Depending on the answer to that question, you might be one of the lucky few who bought a lucrative domain name super-early, or you might lose out on a lot of money, with your domain eventually becoming redundant.
Why would that happen? Well, as you might recall, it all boils down to the fact that your NFT domains aren’t going to be functional in themselves - instead, it’s all up to the registrar to create as many opportunities for you to use the domains as possible.
Some of those opportunities come in the form of social hubs and multiple wallet address additions. Others, however, have to do with partnerships and integrations - if your registrar of choice goes down, and you’ve bought, say, .NFT domain names from it, chances are that they won’t be useful to you anymore.
It is thus very important to focus not only on the NFT domains that you want to acquire, but also on the company behind them. While the future is quite unpredictable, you should always approach the topic with prior research done, and educated guesses made.
Buying .NFT Domains Names
Before I let you go, there’s one last point that I need to mention - it has to do with .NFT domains for sale. At the beginning of this “NFT Domains Explained” guide, I mentioned that you might have come here searching for .NFT domain endings, specifically, and if that’s the case, I would tell you about them, as well.
Well, that time has come.
.NFT domain name endings are among the most popular endings, simply due to the fact that they convey a very clear message (you being an NFT fan, or simply - a fan of crypto), and are also very short, too.
If you’re planning to buy NFT domains, there’s really only a single place where you’d need to look - the aforementioned Unstoppable Domains.
This specific platform features .NFT domain name endings, among others. As I’ve said earlier, it’s one of the most established registrars of its kind, with constant updates being issued, and new partners / integrations added.
The buying process, in itself, demands an entirely different article - you can check out my dedicated tutorial on how to use Unstoppable Domains for that. To keep it short, however, it would look a little something like this:
- Connect your wallet to Unstoppable Domains;
- Choose a domain name with an .NFT extension;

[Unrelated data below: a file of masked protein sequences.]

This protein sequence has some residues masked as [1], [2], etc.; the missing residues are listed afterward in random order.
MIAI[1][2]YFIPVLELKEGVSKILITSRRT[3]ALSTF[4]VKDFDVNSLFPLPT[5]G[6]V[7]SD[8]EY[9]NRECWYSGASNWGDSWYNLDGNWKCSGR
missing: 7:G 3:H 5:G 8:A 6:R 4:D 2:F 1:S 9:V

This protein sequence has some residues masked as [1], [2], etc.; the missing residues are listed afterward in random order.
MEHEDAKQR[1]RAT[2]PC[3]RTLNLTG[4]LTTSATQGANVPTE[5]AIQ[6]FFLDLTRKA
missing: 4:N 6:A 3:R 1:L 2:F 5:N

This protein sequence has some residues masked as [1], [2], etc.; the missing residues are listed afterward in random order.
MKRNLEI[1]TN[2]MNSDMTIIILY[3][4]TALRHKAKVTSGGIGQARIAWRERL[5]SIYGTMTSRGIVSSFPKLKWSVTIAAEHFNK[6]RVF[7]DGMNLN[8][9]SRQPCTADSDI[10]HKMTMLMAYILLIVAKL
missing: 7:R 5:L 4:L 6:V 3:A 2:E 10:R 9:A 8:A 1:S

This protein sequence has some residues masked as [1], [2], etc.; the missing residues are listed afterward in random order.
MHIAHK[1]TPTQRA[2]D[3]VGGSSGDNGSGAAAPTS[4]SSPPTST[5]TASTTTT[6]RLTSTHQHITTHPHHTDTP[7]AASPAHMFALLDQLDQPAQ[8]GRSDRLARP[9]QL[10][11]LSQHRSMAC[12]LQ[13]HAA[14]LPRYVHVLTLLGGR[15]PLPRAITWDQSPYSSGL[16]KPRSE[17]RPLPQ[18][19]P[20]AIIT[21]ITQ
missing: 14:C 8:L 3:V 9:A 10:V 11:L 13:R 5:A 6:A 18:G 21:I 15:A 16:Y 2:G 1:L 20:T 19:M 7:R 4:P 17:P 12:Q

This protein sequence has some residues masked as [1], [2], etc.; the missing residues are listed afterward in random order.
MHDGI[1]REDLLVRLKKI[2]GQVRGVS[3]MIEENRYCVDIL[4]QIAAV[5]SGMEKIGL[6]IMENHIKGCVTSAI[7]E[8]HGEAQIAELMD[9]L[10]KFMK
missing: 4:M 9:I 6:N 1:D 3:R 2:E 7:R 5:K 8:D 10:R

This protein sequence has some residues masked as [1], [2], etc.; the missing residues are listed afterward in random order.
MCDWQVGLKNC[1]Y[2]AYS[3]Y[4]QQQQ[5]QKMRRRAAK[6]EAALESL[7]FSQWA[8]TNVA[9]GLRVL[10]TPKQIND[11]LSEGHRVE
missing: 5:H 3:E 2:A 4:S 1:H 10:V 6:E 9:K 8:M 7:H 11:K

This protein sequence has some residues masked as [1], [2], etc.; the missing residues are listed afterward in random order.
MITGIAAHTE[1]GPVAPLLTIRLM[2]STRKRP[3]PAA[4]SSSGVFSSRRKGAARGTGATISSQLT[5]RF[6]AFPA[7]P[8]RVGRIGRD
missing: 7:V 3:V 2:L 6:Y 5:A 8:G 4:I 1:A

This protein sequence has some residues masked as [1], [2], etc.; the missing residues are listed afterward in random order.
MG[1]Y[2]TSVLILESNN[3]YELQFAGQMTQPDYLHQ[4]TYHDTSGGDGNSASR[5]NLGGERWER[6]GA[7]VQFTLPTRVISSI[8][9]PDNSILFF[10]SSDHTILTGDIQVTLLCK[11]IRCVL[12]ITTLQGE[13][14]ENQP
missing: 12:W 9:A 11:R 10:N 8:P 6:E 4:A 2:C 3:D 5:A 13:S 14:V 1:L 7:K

- If the price fits your budget, make the purchase;
- Mint the NFT on the Polygon blockchain;
- (OPTIONAL) Bridge your NFT to Ethereum;
- Manage all of your NFT domain-related details straight from the Unstoppable Domains dashboard!
As you can tell, while the process of buying NFT domains isn’t necessarily very short, it’s not exactly complicated, either. Unstoppable Domains does a great job of guiding the client through the entire process - even if it’s your first time performing a transaction like this, there really is nothing to worry about!
A sentiment that echoed throughout the entirety of this “NFT Domains Explained” tutorial is that of NFT domains being a rather lucrative and exciting concept. Even though the Web 3.0 ecosystem is still very young, and there are major changes and updates happening seemingly every other week, NFT-based domains seem to have stuck around.
That makes sense! With their primary purpose being that of traditional wallet address substitution - something that is directly aimed at simplifying user interactions with crypto -, the concept has a clear use case, with new ones coming up every so often.
If you’re familiar with crypto, as a whole, understanding how NFT domains work shouldn’t be too difficult, at least when it comes to the basics. Sharing features with any other non-fungible tokens, you may choose to view such domain names as NFTs with added utility - it’s as simple as that!
As a reminder, if you’re looking to buy NFT domains for yourself (whether it be domain names, in general, or ones that end with .NFT), you need to visit a designated registrar platform. In this case, Unstoppable Domains would probably be the best pick - the platform offers a one-time payment model (no subscription fees), a large number of additional features, and some top-level user-friendliness.
With all of that being said, thanks so much for reading, and until next time!